Zwift app review
The treadmill often gets a bad rap with runners, who dread the sessions spent staring at that ticking clock. Yet there are a number of benefits to running indoors on one of the best treadmillsthe surface is kinder on your joints, plus, you can completely

The treadmill often gets a bad rap with runners, who dread the sessions spent staring at that ticking clock. Yet there are a number of benefits to running indoors on one of the best treadmills — the surface is kinder on your joints, plus, you can completely control your environment and, most importantly, the weather. (Here are all the pros and cons of running on the treadmill compared to running outside). 

Like a lot of fitness tech, treadmill running has also gotten an upgrade in the past few years, with a number of best running apps designed to make those indoor miles more enjoyable. Zwift is one such app, where you can race and train against others from your treadmill in a virtual world. But how does it compare to the likes of Peloton? Read our Zwift review below to find out more.  

Zwift app review: Price and availability 

A Zwift subscription costs $14.99 per month, but you can pause or cancel the subscription at any time. Zwift also has a free seven-day trial, which lets you run 15.5 miles (or 25 kilometers) before signing up. 

If you don’t own your own treadmill, you’ll probably need to invest in a foot pod to track your runs in the gym. This device attaches to your running shoes and provides speed and cadence in the game on Zwift. Finding a pod is easy — there are a few to choose from on the market. For this test, I went for the $46.50 option that is recommended by Zwift on their website, but there are cheaper pods available. once attached, you’ll then need to pair the Run Pod via Bluetooth to the app and you’re ready to go.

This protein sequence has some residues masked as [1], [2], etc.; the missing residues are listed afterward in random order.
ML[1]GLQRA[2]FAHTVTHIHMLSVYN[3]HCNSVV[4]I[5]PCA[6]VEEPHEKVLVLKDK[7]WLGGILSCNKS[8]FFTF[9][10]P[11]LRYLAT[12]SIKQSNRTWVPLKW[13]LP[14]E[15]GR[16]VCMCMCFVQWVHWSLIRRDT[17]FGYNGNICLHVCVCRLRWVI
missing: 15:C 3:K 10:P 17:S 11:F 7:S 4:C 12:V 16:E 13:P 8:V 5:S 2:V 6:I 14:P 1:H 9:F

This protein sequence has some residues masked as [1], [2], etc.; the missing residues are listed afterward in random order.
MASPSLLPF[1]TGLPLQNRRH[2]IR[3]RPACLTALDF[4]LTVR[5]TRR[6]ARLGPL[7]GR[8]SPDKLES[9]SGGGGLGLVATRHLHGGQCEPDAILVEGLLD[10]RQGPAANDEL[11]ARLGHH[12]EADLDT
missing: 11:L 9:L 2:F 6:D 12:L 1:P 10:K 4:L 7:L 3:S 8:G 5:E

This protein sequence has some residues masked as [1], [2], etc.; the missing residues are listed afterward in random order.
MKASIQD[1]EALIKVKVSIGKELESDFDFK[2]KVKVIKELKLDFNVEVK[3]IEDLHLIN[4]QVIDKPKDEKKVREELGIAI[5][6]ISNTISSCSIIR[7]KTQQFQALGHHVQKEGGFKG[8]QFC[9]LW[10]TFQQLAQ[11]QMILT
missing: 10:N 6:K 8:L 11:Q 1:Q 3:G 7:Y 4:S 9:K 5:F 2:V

(Image credit: Future/Tom's Guide)

Alternatively, if you have a Bluetooth-enabled treadmill, you can simply connect the treadmill to the Zwift app without the need for a foot pod. 

Zwift app review: Interface

once you launch the app and create an account, you’ll be asked to pair either your foot pod or your Bluetooth-enabled Treadmill to the app. You’ll need to do this each time you start up Zwift, which is slightly irritating. once you have the foot pod paired, you’ll also need to calibrate it so that it properly reads your speed. Again, you’ll need to do this each time you join a session. The same is true if you’re using the app on a bike — you’ll need to manually connect it to your turbo trainer and calibrate it each time you jump on your bike. If you’re quick though, this whole set-up can be done in a few minutes.